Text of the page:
Quick Takes on Teen Romance

In my By the Book post, I mentioned buying three YA paperbacks to enjoy this summer. Overall I was pleased with my picks and wanted to share some brief thoughts on each. There’s a heavy dose of teen romance here, but also some great stories about how we love our friends.


I bought Forever because it’s a classic teen book (and because I like the new Judy Blume covers—not that I’m swayed by packaging or anything). Since its publication in 1975, this book has been controversial for its frank discussion of teen sexuality. Even by 2014 standards, the sexuality was more explicit than most contemporary fiction for teens. That’s not to say that the situations are sensationalized or exploitative, just very matter-of-fact. Actually, Blume’s whole writing style is straightforward in the extreme: heavy on the dialogue and light on the description. Although Forever won’t make its way onto my list of favorite teen reads, its honesty makes me glad that the book exists.

Anna and the French Kiss

Sometimes I worry that I will lose my ability to find joy in a simple love story. Then a book like Anna and the French Kiss reminds me that I am still perfectly capable. The book’s premise has wish-fulfillment written all over it, but Perkins delivers it with enough good humor to seem plausible. Anna is sent by her newly-rich-and-snooty father to spend her senior year at a boarding school for Americans in Paris. (One of my favorite details is that Anna’s dad is clearly a spoof on Nicholas Sparks.) Life in Paris has its challenges, such as her adorably British, inconveniently taken new friend. Anna and the French Kiss is a well-crafted romp, and I can’t wait to read more from Stephanie Perkins.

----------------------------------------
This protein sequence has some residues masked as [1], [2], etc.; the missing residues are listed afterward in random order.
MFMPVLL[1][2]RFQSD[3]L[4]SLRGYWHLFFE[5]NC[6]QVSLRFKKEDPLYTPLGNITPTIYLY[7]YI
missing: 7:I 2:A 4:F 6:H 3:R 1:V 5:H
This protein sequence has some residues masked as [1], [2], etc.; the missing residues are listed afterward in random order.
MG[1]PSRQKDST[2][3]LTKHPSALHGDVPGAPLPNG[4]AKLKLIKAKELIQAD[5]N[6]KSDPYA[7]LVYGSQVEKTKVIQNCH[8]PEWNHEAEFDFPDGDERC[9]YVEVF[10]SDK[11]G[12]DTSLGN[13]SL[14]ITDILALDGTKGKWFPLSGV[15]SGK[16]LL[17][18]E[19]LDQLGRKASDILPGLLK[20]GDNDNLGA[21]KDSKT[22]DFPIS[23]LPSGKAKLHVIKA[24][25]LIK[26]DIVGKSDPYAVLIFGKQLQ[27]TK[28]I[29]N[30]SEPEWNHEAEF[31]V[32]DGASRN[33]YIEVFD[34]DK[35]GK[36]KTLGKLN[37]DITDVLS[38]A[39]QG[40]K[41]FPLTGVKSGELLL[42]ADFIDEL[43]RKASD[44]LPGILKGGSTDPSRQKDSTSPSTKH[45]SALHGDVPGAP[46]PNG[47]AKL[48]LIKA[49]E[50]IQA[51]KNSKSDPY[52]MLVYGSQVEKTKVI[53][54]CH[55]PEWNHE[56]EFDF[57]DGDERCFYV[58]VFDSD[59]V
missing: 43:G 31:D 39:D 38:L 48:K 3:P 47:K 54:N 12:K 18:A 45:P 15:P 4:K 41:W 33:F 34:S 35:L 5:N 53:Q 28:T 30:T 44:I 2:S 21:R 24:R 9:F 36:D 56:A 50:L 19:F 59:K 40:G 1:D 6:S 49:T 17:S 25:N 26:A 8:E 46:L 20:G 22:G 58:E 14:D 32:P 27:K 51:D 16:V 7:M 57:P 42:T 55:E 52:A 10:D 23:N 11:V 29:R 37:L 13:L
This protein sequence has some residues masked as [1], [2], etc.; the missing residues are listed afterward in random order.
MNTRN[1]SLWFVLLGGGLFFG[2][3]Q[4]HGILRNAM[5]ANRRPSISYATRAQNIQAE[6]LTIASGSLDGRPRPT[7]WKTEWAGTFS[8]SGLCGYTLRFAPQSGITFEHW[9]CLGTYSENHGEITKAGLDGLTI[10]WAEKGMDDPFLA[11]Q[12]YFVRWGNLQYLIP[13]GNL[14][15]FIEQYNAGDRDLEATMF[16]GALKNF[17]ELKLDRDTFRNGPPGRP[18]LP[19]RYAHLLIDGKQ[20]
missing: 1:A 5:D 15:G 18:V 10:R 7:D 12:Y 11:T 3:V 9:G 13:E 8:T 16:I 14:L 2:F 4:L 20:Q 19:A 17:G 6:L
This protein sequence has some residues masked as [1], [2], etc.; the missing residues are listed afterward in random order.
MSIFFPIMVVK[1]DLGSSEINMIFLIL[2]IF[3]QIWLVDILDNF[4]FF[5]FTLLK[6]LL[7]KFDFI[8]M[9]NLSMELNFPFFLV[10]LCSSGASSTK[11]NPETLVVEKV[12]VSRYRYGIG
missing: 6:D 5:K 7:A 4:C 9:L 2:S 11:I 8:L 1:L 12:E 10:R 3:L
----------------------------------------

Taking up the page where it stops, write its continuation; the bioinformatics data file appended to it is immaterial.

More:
Will Grayson x2

I became a John Green fan in 2011, yet somehow I let three years pass before reading this book. Was I turned off by the presence of a co-author? Could be, but I shouldn’t have been. This is the hilarious story of worlds colliding when two Chicago teens named Will Grayson meet. Each author writes chapters from the perspective of one of them. Although I found John Green’s chapters more appealing initially, I soon became interested in both characters, especially at hints that the two storylines would soon intersect. And really, if one Will Grayson has a physically imposing gay friend named Tiny Cooper, who happens to be writing a musical autobiography, you’ve captured this girl’s attention.

Ah, teen fiction. Sorry I’ve been neglecting you this year. Thanks for still being awesome.


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